Which emergency procedure should we use – “Triangle of Life” or “Drop, Cover, Hold”?

Anyone that has dealt with emergencies procedures for schools in California, specifically earthquakes, has most likely heard of the “Triangle for Life” or been asked why they are not using that process in schools.

We will not debate the merits of “Triangle of Life”, but will simply say that the reason it is not used in California public schools is quite simple – the Education Code Section 35297 requires “Drop, Cover and Hold.”  To use the “Triangle of Life” would be a violation of California law and would most likely subject a school district or school site to adverse liability.

35297. The earthquake emergency procedure system shall include, but
not be limited to, all of the following:
(a) A school building disaster plan, ready for implementation at
any time, for maintaining the safety and care of students and staffs.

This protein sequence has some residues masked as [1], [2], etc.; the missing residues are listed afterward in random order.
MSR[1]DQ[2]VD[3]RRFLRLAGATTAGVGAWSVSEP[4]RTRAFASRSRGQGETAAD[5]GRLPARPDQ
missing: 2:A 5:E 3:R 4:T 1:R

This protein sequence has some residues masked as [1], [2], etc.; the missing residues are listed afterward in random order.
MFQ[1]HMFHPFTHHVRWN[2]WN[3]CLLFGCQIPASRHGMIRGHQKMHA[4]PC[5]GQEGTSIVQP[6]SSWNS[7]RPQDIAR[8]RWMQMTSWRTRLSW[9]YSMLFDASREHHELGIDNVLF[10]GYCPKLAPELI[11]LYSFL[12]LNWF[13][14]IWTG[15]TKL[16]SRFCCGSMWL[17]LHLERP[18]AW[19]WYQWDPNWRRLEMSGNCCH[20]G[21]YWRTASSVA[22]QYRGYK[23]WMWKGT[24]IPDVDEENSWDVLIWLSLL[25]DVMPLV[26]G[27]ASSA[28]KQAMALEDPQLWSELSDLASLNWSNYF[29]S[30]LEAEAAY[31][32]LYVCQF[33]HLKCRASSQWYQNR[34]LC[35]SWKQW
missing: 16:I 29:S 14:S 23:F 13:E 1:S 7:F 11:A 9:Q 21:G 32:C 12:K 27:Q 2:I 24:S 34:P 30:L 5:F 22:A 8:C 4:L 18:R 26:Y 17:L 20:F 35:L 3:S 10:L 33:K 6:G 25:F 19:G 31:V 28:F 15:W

(b) A drop procedure. As used in this article, “drop procedure”
means an activity whereby each student and staff member takes cover
under a table or desk, dropping to his or her knees, with the head
protected by the arms, and the back to the windows. A drop procedure
practice shall be held at least once each school quarter in
elementary schools and at least once a semester in secondary schools.

(c) Protective measures to be taken before, during, and following
an earthquake.
(d) A program to ensure that the students and that both the
certificated and classified staff are aware of, and properly trained
in, the earthquake emergency procedure system.

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